Monday, March 14, 2011

The Social Jungle

I watch Abby show her picture to her friend. "Do you like it?" she asks, and I see her heart hanging out there in the space between them--earnest, sincere, hopeful.

Her little friend, also just three, ignores her.

"Do you like it?" Abby asks again, this time a little louder, in case her friend didn't hear.

Her friend looks up from her own art, looks at Abby's picture, and puts her head back down, saying nothing.

This intentional act of ignoring leads Abby to press further: "Do you like it? Do you like my picture, [Friend]?"

And finally, the little girls speaks: "I don't like those colors."

My mama heart catches.

"What color do you like?" Abby asks, seemingly unfazed.

"Pink," her friend declares.

"I like pink, too," Abby says. It's true. She loves pink. But this picture of the world with the sun beams streaming out of it and the continents and a few people doesn't call for pink. Instead, Abby used blue and red and green and yellow, as most maps do.

Abby returns to coloring her picture with not-pink and says, "I'm going to give this to my mom." Her tone is as light as it was when she began the conversation. She puts the lid on her marker, folds the paper up a dozen times, and brings it to me. "This is for you, Mama," she says with eyes that sparkle with pride.

And I am so, so grateful.

It amazes me how early kids learn to be cruel. So quickly interactions among children can degrade into Lord of the Flies hierarchies and power plays and the use of others for one's own social advancement. They learn how much power they can wield through silence or imitation or feigned indifference. They test each other's reactions, intentionally provoking anger or frustration or tears because, whether they realize it or not, there is a thrill to having that kind of control over another.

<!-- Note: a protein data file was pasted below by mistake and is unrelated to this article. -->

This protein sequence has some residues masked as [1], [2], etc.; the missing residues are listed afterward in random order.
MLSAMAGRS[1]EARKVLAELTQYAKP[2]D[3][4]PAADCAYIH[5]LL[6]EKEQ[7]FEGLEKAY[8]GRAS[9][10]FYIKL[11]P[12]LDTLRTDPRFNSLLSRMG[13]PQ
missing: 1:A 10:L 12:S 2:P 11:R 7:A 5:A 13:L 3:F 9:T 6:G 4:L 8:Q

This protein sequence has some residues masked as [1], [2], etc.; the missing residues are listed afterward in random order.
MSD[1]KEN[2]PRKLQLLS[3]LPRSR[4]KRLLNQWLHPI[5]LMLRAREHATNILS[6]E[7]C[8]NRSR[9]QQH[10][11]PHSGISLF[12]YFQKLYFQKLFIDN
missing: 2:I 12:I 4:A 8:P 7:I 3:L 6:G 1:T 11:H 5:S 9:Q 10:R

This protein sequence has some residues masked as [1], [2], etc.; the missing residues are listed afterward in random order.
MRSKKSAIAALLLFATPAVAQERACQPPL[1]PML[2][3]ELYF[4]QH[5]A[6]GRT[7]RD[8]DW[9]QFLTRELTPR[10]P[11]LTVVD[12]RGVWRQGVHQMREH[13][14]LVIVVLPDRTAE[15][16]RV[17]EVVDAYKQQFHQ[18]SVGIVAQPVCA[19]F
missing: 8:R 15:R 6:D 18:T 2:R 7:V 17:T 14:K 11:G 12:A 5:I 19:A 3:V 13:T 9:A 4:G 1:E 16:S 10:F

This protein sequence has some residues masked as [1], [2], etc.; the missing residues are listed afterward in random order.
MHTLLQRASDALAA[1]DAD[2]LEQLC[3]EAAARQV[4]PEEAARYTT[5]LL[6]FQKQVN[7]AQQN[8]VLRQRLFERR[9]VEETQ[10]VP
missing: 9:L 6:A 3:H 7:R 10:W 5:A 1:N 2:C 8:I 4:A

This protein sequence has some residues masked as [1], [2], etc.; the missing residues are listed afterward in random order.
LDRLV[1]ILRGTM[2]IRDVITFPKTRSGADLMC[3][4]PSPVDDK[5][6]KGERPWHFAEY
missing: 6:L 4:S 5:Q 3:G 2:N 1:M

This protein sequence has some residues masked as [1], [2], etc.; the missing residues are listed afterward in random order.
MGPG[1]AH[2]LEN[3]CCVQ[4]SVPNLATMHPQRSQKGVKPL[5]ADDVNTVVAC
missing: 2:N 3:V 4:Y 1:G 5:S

But it's unfair, because children don't yet realize that these social games and relational rivalries are untrue. How many adults carry around the wounds of childhood, scars from the playground wars that left them feeling ugly or stupid or weak or different? Kids internalize the opinions of those around them, even if the messengers are only three or five or ten or fifteen and hardly qualified to make judgements about the value of another person.

I'm sure my children are not innocent of these interactions. I'm sure they try their hand at these cheap tricks. I've listened in the back seat as Ben has tried to tell Abby something, with increasing insistence, as she ignores him, reveling in the power of her silence to elicit such emotion from her big brother. Once we've experienced this treatment, once we've been on the receiving end of meanness, it is all too tempting to try it out, to propel oneself out of the role of powerless and into the role of powerful by turning on someone else. It is one of the great ironies of life that we tend to hurt others in the very ways we ourselves have been hurt.

In fact, many of the kids I see playing this way are younger siblings who have likely been treated this way by older brothers and sisters who learn to be mean from friends who've been mistreated by other parents and siblings and friends. There is a heritage of cruelty that trickles down to even the youngest and most innocent around us.

But still it pains me to watch kids, my kids especially, hand their hearts to little people around them who don't recognize the significance of the gift. Children trust freely, they believe easily, they offer themselves unreservedly--and this is at once the beauty and danger of youth.

My mama heart was so grateful Abby chose to give her picture to me, because I will always see the value in her creations because I will always see the value in her. By focusing on my response rather than her friend's, her little spirit remains buoyant, unfettered by the judgements of another. I want my children to listen to me and Josh above all other voices. The more they trust us and our word, the less vulnerable they will be to the falseness around them.

As they grow, they will be, indeed have already been, hurt by those around them. But I pray that my love, that our love as parents, helps to heal those wounds, to mitigate the damage, so they grow up with a true understanding of who they are, unmarred by others attempts to establish themselves at another's expense.

No comments:

Post a Comment

I love comments!

Blog Widget by LinkWithin